Although these eigenfunctions do not satisfy the usual Dirichlet or Neumann
boundary conditions, they can be computed via the eigenanalysis of the
integral operator (with the potential kernel) commuting with the Laplace
operator. Compared to directly solving the Helmholtz equations on such
domains, the eigenanalysis of this integral operator has several advantages
including the numerical stability and amenability to modern fast numerical
algorithms (e.g., the Fast Multipole Method).
In this talk, I will discuss their properties, the relationship with the
Krein-von Neumann self-adjoint extension of unbounded symmetric operators, and
certain applications including image extrapolation and characterization of
biological shapes.

Alexander Volberg (November 17)

Speaker: Alexander Volberg (MSU)

Title: Beyond the scope of doubling: weighted martingale multipliers and outer measure spaces

Abstract: A new approach to characterizing the unconditional basis property of martingale differences in weighted $L^2(w d\nu)$ spaces is given for arbitrary martingales, resulting in a new version with arbitrary and in particular non-doubling reference measure $\nu$. The approach combines embeddings into outer measure spaces with a core concavity argument of Bellman function type. Specifically, we prove that finiteness of the $A_2$ characteristic of the weight (defined through averages relative to arbitrary reference measure $\nu$) is equivalent to the boundedness of martingale multipliers. Even in the case of the usual dyadic martingales based on dyadic cubes in $\mathbb{R}^d$ our result is new because it is dimension free. In the case of general measures, this result is unexpected. For example, a small change in operator breaks the result immediately. This is a joint work with Christoph Thiele and Sergei Treil.

Sung-Jin Oh (November 10)

Speaker: Sung-Jin Oh (UC Berkeley)

Title: On the energy critical Maxwell-Klein-Gordon equations

In this talk I will present a recent joint work with D. Tataru on the global regularity and scattering for the Maxwell-Klein-Gordon equations on the (4+1)-dimensional Minkowski space, which is energy critical.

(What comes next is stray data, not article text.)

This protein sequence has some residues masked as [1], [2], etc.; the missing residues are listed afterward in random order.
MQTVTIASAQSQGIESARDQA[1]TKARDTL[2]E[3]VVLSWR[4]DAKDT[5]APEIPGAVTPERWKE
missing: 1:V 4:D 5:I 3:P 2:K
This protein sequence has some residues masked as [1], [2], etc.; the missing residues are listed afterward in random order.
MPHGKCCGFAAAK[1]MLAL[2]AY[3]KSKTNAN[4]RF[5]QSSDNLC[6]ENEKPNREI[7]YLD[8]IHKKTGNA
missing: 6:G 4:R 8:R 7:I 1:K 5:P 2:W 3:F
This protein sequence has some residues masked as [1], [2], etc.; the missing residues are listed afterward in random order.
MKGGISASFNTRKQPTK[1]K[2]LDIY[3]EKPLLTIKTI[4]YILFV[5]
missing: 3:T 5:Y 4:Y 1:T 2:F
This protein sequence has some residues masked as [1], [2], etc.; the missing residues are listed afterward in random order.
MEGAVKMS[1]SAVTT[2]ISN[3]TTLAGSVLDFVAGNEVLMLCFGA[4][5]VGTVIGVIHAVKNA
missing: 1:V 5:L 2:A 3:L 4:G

Lawrence C Evans (November 3)

Title: Convexity, nonlinear PDE and principal/agent problems

Speaker: Lawrence C Evans (UC Berkeley)

Abstract: I will explain a simple convexity argument that provides an easy derivation of Sannikov’s optimality condition for continuous time principal/agent problems in economics.

Boaz Haberman (October 27)

Speaker: Boaz Haberman (UC Berkeley)

Title: Calderón’s problem for rough conductivities

Abstract: Calderon’s problem asks whether the coefficients of an elliptic equation can be recovered from its Dirichlet-to-Neumann map. Sylvester and Uhlmann introduced the method of complex geometrical optics solutions to solve this problem. In this talk we will discuss how to use some methods from dispersive equations to construct these solutions under more general regularity conditions for the coefficients.

Michael Christ (October 20)

Speaker: Michael Christ (UC Berkeley)

Title: An extremal problem concerning Fourier coefficients

Consider a set in Euclidean space, and consider the $L^q$ norm of its Fourier transform. Among sets of specified measure, what is the largest value of this norm? Is it attained? If so, by which sets?

These natural questions seem to have received little attention. I will state several partial results, and indicate some of the ideas in the proofs. One ingredient is a compactness theorem, whose proof relies on an inverse theorem of additive combinatorics.